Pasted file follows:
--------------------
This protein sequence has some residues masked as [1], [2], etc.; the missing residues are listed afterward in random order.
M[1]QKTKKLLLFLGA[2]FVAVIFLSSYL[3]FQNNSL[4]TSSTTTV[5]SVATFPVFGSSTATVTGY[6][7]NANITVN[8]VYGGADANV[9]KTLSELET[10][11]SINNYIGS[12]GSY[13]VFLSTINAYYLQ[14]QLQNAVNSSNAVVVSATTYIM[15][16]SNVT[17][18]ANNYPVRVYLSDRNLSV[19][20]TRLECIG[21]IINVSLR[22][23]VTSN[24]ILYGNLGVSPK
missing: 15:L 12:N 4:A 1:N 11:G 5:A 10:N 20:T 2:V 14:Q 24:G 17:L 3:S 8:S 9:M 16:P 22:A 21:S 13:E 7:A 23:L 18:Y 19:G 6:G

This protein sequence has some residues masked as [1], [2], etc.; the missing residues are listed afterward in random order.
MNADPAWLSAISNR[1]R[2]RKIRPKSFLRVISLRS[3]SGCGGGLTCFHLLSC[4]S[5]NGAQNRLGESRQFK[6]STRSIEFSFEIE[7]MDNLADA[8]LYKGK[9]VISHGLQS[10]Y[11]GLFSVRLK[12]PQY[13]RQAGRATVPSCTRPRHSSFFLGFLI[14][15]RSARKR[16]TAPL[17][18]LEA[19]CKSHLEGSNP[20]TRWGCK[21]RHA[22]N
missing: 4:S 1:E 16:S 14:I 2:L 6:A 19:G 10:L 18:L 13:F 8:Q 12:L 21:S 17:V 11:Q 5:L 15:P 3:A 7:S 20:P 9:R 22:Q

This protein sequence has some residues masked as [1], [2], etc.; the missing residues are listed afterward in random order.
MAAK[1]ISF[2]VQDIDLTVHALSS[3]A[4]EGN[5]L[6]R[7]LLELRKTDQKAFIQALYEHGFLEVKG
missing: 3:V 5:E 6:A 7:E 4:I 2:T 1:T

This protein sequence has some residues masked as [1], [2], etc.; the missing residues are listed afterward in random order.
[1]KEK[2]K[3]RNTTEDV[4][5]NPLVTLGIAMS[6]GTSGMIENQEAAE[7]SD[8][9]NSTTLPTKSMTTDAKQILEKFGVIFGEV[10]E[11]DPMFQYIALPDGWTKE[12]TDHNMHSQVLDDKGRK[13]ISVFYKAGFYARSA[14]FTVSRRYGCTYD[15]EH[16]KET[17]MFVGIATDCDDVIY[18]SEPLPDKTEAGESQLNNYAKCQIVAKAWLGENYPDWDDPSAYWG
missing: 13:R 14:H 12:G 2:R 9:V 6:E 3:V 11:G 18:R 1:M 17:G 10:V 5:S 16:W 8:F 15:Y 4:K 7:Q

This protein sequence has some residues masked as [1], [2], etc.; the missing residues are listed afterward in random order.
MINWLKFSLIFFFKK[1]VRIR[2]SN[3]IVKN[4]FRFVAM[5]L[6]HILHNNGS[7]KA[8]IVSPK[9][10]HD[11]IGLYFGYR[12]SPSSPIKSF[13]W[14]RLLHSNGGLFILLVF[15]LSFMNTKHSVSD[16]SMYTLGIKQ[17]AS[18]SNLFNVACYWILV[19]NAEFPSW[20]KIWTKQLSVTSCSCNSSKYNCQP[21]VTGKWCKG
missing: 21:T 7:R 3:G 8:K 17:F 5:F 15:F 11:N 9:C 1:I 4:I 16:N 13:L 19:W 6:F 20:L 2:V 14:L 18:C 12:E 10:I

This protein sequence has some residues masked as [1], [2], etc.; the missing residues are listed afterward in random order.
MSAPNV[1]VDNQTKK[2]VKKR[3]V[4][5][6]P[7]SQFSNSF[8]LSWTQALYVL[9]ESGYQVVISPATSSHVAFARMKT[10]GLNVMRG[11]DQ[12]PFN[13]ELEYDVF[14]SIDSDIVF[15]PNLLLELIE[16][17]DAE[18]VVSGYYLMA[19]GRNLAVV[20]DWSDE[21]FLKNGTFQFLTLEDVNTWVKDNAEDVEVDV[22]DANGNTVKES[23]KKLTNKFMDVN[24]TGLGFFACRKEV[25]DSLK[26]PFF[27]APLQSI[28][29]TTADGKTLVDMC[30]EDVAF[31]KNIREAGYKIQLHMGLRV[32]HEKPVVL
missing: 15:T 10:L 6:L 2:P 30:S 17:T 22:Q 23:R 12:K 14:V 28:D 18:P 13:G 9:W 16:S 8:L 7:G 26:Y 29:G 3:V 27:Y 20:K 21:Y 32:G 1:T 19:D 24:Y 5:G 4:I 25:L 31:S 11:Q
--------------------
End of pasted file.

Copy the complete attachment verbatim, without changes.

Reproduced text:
This protein sequence has some residues masked as [1], [2], etc.; the missing residues are listed afterward in random order.
M[1]QKTKKLLLFLGA[2]FVAVIFLSSYL[3]FQNNSL[4]TSSTTTV[5]SVATFPVFGSSTATVTGY[6][7]NANITVN[8]VYGGADANV[9]KTLSELET[10][11]SINNYIGS[12]GSY[13]VFLSTINAYYLQ[14]QLQNAVNSSNAVVVSATTYIM[15][16]SNVT[17][18]ANNYPVRVYLSDRNLSV[19][20]TRLECIG[21]IINVSLR[22][23]VTSN[24]ILYGNLGVSPK
missing: 15:L 12:N 4:A 1:N 11:G 5:A 10:N 20:T 2:V 14:Q 24:G 17:L 3:S 8:S 9:M 16:P 22:A 21:S 13:E 7:A 23:L 18:Y 19:G 6:G

This protein sequence has some residues masked as [1], [2], etc.; the missing residues are listed afterward in random order.
MNADPAWLSAISNR[1]R[2]RKIRPKSFLRVISLRS[3]SGCGGGLTCFHLLSC[4]S[5]NGAQNRLGESRQFK[6]STRSIEFSFEIE[7]MDNLADA[8]LYKGK[9]VISHGLQS[10]Y[11]GLFSVRLK[12]PQY[13]RQAGRATVPSCTRPRHSSFFLGFLI[14][15]RSARKR[16]TAPL[17][18]LEA[19]CKSHLEGSNP[20]TRWGCK[21]RHA[22]N
missing: 4:S 1:E 16:S 14:I 2:L 6:A 19:G 10:L 18:L 13:F 8:Q 12:L 21:S 17:V 11:Q 5:L 15:P 3:A 7:S 20:P 9:R 22:Q

This protein sequence has some residues masked as [1], [2], etc.; the missing residues are listed afterward in random order.
MAAK[1]ISF[2]VQDIDLTVHALSS[3]A[4]EGN[5]L[6]R[7]LLELRKTDQKAFIQALYEHGFLEVKG
missing: 3:V 5:E 6:A 7:E 4:I 2:T 1:T

This protein sequence has some residues masked as [1], [2], etc.; the missing residues are listed afterward in random order.
[1]KEK[2]K[3]RNTTEDV[4][5]NPLVTLGIAMS[6]GTSGMIENQEAAE[7]SD[8][9]NSTTLPTKSMTTDAKQILEKFGVIFGEV[10]E[11]DPMFQYIALPDGWTKE[12]TDHNMHSQVLDDKGRK[13]ISVFYKAGFYARSA[14]FTVSRRYGCTYD[15]EH[16]KET[17]MFVGIATDCDDVIY[18]SEPLPDKTEAGESQLNNYAKCQIVAKAWLGENYPDWDDPSAYWG
missing: 13:R 14:H 12:G 2:R 9:V 6:E 3:V 11:G 18:R 1:M 17:G 10:V 5:S 16:W 8:F 15:Y 4:K 7:Q

This protein sequence has some residues masked as [1], [2], etc.; the missing residues are listed afterward in random order.
MINWLKFSLIFFFKK[1]VRIR[2]SN[3]IVKN[4]FRFVAM[5]L[6]HILHNNGS[7]KA[8]IVSPK[9][10]HD[11]IGLYFGYR[12]SPSSPIKSF[13]W[14]RLLHSNGGLFILLVF[15]LSFMNTKHSVSD[16]SMYTLGIKQ[17]AS[18]SNLFNVACYWILV[19]NAEFPSW[20]KIWTKQLSVTSCSCNSSKYNCQP[21]VTGKWCKG
missing: 21:T 7:R 3:G 8:K 17:F 5:F 15:F 11:N 9:C 1:I 4:I 16:N 13:L 19:W 6:F 20:L 2:V 14:L 18:C 12:E 10:I

This protein sequence has some residues masked as [1], [2], etc.; the missing residues are listed afterward in random order.
MSAPNV[1]VDNQTKK[2]VKKR[3]V[4][5][6]P[7]SQFSNSF[8]LSWTQALYVL[9]ESGYQVVISPATSSHVAFARMKT[10]GLNVMRG[11]DQ[12]PFN[13]ELEYDVF[14]SIDSDIVF[15]PNLLLELIE[16][17]DAE[18]VVSGYYLMA[19]GRNLAVV[20]DWSDE[21]FLKNGTFQFLTLEDVNTWVKDNAEDVEVDV[22]DANGNTVKES[23]KKLTNKFMDVN[24]TGLGFFACRKEV[25]DSLK[26]PFF[27]APLQSI[28][29]TTADGKTLVDMC[30]EDVAF[31]KNIREAGYKIQLHMGLRV[32]HEKPVVL
missing: 15:T 10:L 6:L 2:P 30:S 17:T 22:Q 23:R 12:K 14:V 28:D 18:P 13:G 9:W 16:S 8:L 7:G 26:Y 29:G 3:V 27:Y 20:K 21:Y 32:G 1:T 19:D 24:Y 5:G 4:I 25:L 31:S 11:Q